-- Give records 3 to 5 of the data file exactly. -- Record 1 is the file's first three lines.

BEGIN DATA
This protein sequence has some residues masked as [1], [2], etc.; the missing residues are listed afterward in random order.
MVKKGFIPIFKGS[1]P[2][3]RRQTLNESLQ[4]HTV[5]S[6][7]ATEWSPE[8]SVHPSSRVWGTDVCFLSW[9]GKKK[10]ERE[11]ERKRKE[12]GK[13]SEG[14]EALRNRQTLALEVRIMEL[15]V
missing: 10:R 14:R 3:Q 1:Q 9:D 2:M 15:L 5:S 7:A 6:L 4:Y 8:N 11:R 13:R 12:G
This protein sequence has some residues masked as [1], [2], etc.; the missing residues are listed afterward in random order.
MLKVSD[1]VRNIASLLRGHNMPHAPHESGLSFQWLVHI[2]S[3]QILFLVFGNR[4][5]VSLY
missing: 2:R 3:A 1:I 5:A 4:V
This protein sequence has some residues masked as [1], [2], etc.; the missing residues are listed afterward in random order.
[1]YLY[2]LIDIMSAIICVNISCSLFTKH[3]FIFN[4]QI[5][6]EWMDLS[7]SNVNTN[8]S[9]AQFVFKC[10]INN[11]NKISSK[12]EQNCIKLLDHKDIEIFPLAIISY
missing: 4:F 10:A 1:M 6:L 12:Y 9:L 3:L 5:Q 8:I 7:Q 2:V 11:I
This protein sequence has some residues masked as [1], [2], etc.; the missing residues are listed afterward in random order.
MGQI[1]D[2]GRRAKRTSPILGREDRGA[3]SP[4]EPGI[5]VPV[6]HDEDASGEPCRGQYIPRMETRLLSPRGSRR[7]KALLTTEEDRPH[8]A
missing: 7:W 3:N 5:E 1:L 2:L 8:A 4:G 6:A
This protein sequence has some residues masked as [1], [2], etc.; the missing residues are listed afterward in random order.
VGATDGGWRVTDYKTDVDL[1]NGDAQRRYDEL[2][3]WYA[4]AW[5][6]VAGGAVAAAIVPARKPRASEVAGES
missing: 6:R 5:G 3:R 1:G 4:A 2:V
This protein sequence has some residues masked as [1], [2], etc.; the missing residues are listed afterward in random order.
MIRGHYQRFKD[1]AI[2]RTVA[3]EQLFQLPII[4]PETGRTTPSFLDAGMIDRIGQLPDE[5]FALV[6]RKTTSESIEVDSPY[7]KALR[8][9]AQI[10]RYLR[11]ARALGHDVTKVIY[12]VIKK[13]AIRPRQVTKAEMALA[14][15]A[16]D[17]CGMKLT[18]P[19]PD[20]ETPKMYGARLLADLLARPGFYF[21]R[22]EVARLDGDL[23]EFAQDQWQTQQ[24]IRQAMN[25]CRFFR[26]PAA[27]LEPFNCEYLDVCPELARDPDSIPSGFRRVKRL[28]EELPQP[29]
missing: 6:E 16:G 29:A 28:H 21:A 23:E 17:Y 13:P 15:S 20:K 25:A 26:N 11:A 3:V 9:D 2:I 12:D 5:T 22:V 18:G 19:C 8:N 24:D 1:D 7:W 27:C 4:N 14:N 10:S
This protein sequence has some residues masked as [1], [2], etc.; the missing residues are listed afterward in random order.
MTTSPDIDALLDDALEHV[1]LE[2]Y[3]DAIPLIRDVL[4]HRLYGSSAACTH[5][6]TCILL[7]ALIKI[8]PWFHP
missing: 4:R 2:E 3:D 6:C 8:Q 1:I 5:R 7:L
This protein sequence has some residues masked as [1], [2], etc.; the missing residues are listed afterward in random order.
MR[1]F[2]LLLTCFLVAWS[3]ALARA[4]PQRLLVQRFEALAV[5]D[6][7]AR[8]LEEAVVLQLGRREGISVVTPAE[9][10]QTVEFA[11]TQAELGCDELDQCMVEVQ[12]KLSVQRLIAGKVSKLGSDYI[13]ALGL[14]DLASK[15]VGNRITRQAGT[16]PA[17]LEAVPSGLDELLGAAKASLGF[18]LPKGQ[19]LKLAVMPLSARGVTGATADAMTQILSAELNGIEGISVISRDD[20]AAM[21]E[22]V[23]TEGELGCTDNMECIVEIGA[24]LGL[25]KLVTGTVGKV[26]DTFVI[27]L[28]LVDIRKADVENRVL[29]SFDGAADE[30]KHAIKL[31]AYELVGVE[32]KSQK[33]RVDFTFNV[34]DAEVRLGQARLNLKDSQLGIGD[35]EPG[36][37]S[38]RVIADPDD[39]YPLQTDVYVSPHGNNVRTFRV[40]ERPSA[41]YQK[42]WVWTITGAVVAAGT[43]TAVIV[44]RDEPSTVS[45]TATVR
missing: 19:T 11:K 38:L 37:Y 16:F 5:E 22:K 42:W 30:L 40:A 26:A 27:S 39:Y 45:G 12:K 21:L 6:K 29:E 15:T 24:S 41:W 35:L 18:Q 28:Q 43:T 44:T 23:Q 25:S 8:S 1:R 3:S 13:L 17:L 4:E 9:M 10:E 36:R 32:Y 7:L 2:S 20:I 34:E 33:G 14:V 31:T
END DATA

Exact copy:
This protein sequence has some residues masked as [1], [2], etc.; the missing residues are listed afterward in random order.
[1]YLY[2]LIDIMSAIICVNISCSLFTKH[3]FIFN[4]QI[5][6]EWMDLS[7]SNVNTN[8]S[9]AQFVFKC[10]INN[11]NKISSK[12]EQNCIKLLDHKDIEIFPLAIISY
missing: 4:F 10:A 1:M 6:L 12:Y 9:L 3:L 5:Q 8:I 7:Q 2:V 11:I
This protein sequence has some residues masked as [1], [2], etc.; the missing residues are listed afterward in random order.
MGQI[1]D[2]GRRAKRTSPILGREDRGA[3]SP[4]EPGI[5]VPV[6]HDEDASGEPCRGQYIPRMETRLLSPRGSRR[7]KALLTTEEDRPH[8]A
missing: 7:W 3:N 5:E 1:L 2:L 8:A 4:G 6:A
This protein sequence has some residues masked as [1], [2], etc.; the missing residues are listed afterward in random order.
VGATDGGWRVTDYKTDVDL[1]NGDAQRRYDEL[2][3]WYA[4]AW[5][6]VAGGAVAAAIVPARKPRASEVAGES
missing: 6:R 5:G 3:R 1:G 4:A 2:V